Association Between Vasectomy and Prostate Cancer

Key Points

  • A weak association between vasectomy and the risk of any prostate cancer was observed.
  • No association was observed for high-grade, advanced, or fatal prostate cancer.

A systematic review and meta-analysis has found no association between vasectomy and high-grade, advanced, or fatal prostate cancer but a weak association with any prostate cancer. These findings were reported in JAMA Oncology by Bhindi et al.

Study Details

The analysis involved 53 studies, including 16 cohort studies (2,563,519 participants), 33 case-control studies (44,536 participants), and 4 cross-sectional studies (12,098,221 participants). The primary outcome was any diagnosis of prostate cancer.

Associations

Of the included studies, 7 cohort studies (44%), 26 case-control studies (79%), and all 4 cross-sectional studies were considered to have a moderate to high risk of bias. Among the studies with a low risk of bias, an association between vasectomy and an increased risk of prostate cancer was identified among the 7 cohort studies (adjusted rate ratio = 1.05, P < .001), with a nonsignificantly increased risk observed among case-control studies (6 studies; adjusted odds ratio = 1.06, P = .54). Effect estimates were further from the null when studies with a moderate to high risk of bias were included.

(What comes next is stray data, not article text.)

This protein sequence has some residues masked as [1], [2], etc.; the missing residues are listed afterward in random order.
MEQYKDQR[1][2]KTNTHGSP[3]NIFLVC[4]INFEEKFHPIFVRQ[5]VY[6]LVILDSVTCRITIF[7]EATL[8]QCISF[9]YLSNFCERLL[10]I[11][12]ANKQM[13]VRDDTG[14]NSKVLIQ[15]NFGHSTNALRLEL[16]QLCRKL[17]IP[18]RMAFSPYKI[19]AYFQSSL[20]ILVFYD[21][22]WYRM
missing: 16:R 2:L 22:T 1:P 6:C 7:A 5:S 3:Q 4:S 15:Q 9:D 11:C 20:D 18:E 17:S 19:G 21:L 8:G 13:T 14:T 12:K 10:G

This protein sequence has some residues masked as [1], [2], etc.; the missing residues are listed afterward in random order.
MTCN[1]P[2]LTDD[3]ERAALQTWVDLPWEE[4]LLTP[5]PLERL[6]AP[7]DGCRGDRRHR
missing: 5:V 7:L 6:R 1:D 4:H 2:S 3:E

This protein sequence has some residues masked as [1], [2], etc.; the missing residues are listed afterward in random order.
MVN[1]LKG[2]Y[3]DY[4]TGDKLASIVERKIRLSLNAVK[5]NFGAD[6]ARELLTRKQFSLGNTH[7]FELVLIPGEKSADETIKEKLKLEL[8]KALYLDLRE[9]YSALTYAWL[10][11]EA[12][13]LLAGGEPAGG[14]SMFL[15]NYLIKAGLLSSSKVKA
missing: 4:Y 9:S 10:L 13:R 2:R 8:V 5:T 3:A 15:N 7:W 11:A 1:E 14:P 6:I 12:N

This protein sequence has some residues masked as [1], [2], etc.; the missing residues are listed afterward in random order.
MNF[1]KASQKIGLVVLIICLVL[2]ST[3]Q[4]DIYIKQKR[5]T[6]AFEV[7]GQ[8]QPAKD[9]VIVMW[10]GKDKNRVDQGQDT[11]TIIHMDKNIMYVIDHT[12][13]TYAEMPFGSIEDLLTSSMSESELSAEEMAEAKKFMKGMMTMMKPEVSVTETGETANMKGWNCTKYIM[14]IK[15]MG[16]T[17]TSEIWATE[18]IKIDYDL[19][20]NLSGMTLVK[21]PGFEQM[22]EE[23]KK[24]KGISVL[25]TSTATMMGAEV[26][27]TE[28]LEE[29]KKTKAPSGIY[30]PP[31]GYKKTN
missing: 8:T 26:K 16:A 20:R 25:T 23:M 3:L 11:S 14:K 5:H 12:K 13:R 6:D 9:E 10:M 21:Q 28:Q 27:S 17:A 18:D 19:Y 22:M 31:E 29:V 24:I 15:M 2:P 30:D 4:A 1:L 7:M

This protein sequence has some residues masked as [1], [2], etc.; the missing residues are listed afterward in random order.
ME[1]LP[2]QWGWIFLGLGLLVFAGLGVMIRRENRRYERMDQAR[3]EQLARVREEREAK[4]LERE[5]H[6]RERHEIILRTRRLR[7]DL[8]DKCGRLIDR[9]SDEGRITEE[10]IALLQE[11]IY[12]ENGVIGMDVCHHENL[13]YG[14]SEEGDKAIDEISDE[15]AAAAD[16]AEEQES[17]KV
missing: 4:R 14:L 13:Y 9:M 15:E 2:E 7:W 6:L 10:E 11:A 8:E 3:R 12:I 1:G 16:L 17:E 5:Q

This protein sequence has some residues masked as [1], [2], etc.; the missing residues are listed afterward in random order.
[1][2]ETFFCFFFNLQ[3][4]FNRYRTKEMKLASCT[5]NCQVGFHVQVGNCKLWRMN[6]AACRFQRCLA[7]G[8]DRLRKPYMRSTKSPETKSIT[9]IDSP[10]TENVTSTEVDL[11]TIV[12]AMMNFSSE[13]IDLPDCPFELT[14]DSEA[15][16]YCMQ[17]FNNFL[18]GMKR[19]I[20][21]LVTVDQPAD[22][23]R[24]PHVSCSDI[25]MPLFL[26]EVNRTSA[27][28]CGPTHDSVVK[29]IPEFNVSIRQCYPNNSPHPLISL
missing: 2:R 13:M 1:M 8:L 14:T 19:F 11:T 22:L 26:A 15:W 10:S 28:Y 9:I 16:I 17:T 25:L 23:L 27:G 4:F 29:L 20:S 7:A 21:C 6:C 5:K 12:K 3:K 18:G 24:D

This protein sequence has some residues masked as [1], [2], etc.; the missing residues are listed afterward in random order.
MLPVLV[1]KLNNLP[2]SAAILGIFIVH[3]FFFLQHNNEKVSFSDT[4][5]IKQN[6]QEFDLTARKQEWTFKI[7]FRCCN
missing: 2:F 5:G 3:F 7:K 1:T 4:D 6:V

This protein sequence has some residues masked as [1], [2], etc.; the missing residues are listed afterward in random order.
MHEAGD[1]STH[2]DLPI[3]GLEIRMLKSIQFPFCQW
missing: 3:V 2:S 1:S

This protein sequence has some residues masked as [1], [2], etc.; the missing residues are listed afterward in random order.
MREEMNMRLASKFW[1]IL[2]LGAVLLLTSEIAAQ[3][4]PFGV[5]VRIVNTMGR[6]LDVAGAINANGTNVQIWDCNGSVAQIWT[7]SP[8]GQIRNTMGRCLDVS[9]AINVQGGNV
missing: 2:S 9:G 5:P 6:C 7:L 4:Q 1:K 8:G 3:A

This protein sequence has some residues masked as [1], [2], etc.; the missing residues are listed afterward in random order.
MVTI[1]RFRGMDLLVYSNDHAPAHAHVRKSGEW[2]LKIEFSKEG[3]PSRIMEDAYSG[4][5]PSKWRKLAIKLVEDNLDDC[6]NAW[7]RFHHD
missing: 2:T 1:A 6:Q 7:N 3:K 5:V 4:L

No significant associations were observed between vasectomy and high-grade prostate cancer (6 cohort studies; adjusted rate ratio = 1.03, P = .67), advanced prostate cancer (6 cohort studies; adjusted rate ratio = 1.08, P = .11), or fatal prostate cancer (5 cohort studies; adjusted rate ratio = 1.02, P = .68).

It was estimated that vasectomy was associated with a 0.6% absolute increase in lifetime risk of prostate cancer, with a population-attributable fraction of 0.5%.

The investigators concluded: “This review found no association between vasectomy and high-grade, advanced-stage, or fatal prostate cancer. There was a weak association between vasectomy and any prostate cancer that was closer to the null with increasingly robust study design. This association is unlikely to be causal and should not preclude the use of vasectomy as a long-term contraceptive option.”

R. Jeffrey Karnes, MD, of the Mayo Clinic, Rochester, is the corresponding author of the JAMA Internal Medicine article.

The content in this post has not been reviewed by the American Society of Clinical Oncology, Inc. (ASCO®) and does not necessarily reflect the ideas and opinions of ASCO®.


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